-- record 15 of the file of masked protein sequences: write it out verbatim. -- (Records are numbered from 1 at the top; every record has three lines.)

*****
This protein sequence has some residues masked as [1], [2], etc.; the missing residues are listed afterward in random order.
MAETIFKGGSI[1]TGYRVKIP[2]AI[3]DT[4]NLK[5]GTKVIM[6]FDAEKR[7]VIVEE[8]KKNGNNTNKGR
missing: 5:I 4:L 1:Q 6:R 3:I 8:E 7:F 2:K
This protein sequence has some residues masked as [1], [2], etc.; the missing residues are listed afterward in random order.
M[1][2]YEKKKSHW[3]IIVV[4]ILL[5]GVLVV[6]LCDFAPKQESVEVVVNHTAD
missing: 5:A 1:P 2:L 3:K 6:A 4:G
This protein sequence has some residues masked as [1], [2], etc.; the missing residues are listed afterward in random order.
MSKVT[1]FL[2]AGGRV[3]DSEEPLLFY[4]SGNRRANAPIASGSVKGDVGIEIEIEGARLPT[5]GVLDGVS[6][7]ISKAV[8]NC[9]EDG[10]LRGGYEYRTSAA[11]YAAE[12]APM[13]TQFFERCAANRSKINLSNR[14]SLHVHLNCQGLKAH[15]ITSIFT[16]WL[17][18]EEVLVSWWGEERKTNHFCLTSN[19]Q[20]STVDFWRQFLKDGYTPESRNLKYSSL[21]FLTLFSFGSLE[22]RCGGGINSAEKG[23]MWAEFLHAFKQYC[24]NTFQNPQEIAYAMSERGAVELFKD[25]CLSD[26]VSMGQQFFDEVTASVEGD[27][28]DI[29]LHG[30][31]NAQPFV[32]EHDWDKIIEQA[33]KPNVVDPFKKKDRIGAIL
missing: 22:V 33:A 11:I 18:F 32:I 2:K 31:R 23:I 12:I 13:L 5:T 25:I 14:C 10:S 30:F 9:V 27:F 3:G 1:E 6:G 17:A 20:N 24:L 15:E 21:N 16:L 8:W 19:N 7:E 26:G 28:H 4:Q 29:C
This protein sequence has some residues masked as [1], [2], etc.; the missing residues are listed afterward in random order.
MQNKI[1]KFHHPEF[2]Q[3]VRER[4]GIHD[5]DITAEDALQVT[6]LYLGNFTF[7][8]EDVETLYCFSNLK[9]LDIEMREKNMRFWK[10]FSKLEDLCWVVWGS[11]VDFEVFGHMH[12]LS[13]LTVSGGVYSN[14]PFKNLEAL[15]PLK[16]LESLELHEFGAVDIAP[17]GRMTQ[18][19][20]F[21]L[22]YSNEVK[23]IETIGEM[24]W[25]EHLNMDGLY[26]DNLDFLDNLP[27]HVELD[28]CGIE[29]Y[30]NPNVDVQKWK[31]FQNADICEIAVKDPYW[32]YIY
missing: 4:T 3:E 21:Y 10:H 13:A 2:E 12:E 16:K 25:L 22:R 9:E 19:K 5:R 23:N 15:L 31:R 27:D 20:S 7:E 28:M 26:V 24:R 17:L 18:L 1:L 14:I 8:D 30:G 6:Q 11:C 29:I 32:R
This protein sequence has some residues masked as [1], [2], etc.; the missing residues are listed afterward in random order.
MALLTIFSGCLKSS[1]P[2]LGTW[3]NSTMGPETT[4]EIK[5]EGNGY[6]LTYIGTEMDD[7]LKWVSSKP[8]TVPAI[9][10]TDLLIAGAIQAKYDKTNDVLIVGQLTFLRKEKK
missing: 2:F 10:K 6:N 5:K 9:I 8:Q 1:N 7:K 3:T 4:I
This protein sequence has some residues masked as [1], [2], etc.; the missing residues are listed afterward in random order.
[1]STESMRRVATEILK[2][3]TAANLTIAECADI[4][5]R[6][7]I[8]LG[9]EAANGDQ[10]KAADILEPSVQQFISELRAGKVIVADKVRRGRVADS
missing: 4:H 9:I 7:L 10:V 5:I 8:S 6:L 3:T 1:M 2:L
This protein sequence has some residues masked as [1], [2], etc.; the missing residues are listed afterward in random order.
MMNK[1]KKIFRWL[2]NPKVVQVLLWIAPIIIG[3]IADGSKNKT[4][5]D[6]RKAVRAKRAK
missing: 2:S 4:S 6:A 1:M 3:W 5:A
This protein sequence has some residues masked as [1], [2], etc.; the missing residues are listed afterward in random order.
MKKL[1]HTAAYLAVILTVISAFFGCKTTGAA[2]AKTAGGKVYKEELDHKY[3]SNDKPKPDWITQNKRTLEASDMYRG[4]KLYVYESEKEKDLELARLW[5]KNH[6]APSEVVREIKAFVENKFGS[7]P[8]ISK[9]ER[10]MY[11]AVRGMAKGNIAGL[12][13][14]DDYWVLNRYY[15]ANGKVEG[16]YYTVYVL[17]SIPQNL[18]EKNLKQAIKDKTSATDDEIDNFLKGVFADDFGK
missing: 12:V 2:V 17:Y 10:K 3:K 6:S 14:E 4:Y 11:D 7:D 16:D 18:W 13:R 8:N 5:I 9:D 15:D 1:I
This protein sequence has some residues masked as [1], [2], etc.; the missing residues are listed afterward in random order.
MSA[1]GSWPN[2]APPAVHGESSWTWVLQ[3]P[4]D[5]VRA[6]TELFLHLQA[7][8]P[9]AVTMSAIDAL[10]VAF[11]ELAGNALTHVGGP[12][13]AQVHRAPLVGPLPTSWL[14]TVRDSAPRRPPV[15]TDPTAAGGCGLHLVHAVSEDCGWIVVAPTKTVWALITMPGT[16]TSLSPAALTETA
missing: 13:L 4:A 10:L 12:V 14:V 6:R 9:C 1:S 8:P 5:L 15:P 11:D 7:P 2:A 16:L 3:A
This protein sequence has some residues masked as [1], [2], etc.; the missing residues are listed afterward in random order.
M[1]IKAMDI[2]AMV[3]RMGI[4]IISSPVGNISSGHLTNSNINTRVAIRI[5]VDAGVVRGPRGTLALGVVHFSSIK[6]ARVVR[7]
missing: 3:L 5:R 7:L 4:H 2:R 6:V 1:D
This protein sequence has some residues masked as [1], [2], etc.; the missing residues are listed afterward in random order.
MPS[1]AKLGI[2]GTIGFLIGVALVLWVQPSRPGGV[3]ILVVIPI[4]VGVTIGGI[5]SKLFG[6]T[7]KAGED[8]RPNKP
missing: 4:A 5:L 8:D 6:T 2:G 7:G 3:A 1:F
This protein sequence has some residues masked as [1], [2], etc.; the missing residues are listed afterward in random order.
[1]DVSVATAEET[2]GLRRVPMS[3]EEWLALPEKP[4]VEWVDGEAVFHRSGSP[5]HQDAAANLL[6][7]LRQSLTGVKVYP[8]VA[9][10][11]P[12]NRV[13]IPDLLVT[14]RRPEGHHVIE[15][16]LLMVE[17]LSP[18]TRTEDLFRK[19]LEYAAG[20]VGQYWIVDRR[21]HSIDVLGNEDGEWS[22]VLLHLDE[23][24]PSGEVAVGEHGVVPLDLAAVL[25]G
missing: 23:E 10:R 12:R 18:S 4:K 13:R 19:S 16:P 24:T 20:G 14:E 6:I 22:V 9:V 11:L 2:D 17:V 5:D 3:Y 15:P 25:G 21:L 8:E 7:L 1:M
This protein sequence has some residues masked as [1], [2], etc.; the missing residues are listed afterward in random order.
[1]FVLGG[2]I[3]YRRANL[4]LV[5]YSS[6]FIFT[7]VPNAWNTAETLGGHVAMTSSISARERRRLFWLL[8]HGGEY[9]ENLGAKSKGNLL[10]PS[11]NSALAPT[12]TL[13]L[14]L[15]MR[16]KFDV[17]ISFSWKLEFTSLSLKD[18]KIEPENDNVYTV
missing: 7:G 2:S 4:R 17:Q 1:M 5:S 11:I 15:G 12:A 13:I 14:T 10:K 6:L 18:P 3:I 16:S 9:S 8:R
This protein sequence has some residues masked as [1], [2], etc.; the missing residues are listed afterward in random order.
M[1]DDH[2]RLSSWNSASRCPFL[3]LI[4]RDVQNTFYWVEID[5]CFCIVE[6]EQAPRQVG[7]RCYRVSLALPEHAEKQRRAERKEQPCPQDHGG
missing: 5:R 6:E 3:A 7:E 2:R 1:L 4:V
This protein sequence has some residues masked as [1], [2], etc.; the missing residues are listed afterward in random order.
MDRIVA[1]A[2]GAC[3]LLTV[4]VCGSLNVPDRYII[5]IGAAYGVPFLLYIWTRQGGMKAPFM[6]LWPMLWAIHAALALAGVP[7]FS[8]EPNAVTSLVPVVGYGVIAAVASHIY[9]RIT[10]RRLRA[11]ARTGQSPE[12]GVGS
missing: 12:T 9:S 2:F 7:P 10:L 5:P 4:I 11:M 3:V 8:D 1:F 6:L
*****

This protein sequence has some residues masked as [1], [2], etc.; the missing residues are listed afterward in random order.
MDRIVA[1]A[2]GAC[3]LLTV[4]VCGSLNVPDRYII[5]IGAAYGVPFLLYIWTRQGGMKAPFM[6]LWPMLWAIHAALALAGVP[7]FS[8]EPNAVTSLVPVVGYGVIAAVASHIY[9]RIT[10]RRLRA[11]ARTGQSPE[12]GVGS
missing: 12:T 9:S 2:F 7:P 10:L 5:P 4:I 11:M 3:V 8:D 1:F 6:L